Aerial Wi-Fi off to flying start in US

Less than a year after launching its broadband-light (500Kbps) in-flight Wi-Fi service using a network of 92 ground-based towers, Gogo can now be foun

Less than a year after launching its broadband-light (500Kbps) in-flight Wi-Fi service using a network of 92 ground-based towers, Gogo can now be found on hundreds of internal US flights from six major airlines, including 300 Delta planes by the end of the year and, as of this week, all Virgin America flights.

The news comes as Alaska Airlines is flight-testing a new satellite-based internet service from Row 44 that will allow it to offer an ultra-high speed 30Mbps on flights over water, to destinations such as Hawaii.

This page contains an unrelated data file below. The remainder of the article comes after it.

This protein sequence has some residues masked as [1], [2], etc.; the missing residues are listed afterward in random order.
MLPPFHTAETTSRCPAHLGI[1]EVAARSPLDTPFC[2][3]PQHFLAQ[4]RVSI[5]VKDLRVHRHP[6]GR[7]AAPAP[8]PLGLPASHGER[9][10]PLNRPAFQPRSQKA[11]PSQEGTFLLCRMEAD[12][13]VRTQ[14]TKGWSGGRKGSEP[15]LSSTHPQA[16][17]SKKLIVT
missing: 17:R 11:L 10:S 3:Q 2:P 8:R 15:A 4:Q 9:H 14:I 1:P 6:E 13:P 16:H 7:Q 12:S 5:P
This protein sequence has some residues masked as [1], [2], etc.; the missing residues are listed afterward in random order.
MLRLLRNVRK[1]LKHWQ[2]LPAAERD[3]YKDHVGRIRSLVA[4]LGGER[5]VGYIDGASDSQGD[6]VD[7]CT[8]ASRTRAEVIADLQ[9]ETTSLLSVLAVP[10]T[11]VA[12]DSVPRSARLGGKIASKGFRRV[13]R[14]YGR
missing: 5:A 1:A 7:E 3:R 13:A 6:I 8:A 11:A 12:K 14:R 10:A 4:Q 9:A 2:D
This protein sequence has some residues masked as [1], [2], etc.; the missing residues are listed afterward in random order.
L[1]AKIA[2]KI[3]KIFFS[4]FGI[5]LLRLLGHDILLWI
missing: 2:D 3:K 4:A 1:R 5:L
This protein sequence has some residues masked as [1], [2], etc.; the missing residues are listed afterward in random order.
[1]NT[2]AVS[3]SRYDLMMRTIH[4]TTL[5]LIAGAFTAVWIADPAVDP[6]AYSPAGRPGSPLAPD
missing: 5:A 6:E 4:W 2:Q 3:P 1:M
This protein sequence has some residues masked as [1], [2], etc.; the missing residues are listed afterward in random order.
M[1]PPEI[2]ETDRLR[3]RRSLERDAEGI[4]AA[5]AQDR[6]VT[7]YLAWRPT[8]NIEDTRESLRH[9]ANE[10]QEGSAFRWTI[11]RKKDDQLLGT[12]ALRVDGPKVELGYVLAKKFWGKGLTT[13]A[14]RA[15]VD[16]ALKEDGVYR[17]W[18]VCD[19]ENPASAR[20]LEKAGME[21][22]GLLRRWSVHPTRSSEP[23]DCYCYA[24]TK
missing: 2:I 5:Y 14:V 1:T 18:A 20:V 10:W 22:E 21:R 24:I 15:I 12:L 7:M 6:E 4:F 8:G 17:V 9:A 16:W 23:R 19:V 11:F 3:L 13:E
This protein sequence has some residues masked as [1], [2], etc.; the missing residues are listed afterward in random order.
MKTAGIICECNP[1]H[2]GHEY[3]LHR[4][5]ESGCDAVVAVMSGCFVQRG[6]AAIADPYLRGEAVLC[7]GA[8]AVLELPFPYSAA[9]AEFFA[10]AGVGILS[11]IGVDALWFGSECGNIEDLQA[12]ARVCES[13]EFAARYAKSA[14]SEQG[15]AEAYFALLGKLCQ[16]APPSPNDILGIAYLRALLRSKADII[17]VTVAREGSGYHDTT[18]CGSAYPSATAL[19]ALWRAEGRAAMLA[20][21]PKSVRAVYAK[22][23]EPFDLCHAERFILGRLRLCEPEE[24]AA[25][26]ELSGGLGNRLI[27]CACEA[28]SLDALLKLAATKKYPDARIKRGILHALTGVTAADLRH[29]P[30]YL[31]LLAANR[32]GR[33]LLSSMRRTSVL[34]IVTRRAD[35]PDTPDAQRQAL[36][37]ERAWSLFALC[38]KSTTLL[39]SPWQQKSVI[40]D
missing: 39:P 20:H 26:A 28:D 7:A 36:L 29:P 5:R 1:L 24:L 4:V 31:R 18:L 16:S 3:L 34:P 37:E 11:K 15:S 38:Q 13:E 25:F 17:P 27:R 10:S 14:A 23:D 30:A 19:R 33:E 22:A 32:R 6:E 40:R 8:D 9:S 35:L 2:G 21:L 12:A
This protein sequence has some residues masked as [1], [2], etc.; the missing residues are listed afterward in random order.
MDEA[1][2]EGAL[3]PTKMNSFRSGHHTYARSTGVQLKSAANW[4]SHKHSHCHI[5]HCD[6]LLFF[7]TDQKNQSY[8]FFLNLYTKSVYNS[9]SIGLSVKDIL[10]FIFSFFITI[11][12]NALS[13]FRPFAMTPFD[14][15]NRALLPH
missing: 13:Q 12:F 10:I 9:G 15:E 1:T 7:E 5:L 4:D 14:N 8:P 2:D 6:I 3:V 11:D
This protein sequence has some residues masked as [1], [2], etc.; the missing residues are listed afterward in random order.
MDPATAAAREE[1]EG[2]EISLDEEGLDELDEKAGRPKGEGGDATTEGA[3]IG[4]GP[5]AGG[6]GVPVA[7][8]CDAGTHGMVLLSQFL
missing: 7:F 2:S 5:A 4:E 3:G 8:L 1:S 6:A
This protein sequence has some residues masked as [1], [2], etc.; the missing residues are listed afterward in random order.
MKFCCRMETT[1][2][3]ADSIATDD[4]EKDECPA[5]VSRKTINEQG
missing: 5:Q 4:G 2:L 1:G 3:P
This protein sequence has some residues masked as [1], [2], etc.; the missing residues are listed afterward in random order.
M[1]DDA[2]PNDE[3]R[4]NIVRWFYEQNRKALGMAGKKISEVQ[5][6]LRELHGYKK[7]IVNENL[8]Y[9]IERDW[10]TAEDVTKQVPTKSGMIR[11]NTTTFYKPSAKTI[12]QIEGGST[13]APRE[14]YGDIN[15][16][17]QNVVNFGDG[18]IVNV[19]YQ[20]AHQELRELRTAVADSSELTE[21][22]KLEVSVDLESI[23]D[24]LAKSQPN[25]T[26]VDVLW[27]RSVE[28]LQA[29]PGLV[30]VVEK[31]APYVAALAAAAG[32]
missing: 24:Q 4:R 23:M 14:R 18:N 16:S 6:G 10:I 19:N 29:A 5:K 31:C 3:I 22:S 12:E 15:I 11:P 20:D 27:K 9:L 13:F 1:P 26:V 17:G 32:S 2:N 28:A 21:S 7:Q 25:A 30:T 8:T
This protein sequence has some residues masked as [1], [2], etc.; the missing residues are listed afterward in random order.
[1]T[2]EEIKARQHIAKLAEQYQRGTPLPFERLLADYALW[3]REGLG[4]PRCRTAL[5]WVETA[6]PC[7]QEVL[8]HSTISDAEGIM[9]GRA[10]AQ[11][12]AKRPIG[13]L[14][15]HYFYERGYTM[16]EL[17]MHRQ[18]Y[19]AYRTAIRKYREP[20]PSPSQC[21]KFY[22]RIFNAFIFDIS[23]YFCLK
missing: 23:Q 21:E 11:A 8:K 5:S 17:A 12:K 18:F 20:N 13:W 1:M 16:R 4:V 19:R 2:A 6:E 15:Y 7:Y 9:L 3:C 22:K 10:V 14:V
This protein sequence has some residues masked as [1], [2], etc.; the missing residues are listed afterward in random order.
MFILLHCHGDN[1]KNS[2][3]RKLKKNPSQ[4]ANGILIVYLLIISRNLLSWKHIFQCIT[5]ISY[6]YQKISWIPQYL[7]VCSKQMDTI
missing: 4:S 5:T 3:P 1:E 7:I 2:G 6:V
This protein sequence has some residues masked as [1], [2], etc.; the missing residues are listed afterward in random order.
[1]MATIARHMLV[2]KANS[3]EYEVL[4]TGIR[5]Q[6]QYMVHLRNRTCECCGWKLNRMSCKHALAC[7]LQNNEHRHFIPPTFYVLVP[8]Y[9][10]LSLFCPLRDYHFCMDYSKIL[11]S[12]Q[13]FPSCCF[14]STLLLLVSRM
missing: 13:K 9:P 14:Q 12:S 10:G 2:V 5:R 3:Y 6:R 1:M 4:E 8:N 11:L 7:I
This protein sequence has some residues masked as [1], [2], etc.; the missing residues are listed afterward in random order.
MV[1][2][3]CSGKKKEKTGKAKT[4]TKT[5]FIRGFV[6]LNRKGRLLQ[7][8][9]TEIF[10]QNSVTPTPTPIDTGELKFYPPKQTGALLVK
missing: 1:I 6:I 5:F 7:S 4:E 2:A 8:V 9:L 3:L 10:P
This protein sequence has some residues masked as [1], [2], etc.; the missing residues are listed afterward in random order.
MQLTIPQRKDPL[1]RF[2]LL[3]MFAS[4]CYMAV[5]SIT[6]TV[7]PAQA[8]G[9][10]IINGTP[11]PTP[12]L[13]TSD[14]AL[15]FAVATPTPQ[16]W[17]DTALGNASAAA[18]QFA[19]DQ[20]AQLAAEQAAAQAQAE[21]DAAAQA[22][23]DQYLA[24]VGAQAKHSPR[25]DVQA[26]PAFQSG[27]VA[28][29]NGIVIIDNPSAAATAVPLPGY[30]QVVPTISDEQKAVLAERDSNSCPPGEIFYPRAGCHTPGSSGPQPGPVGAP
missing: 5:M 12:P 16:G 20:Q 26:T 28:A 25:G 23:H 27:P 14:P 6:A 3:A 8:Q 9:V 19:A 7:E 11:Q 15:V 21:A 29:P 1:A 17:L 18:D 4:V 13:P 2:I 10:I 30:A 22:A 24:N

Access typically costs a flat rate of between $10-15 (£6.30-9.40), depending on the length of the flight.

Perhaps because Gogo doesn't allow VOIP calls in the air, response to the new services have been enthusiastic. In a new survey by American Airlines and HP, nearly half of business travelers chose Wi-Fi as the most important in-flight amenity, outscoring food by nearly 30 percentage points.

Now Boeing just needs to invent a tray table that can actually support use of a MacBook Pro in mid-air.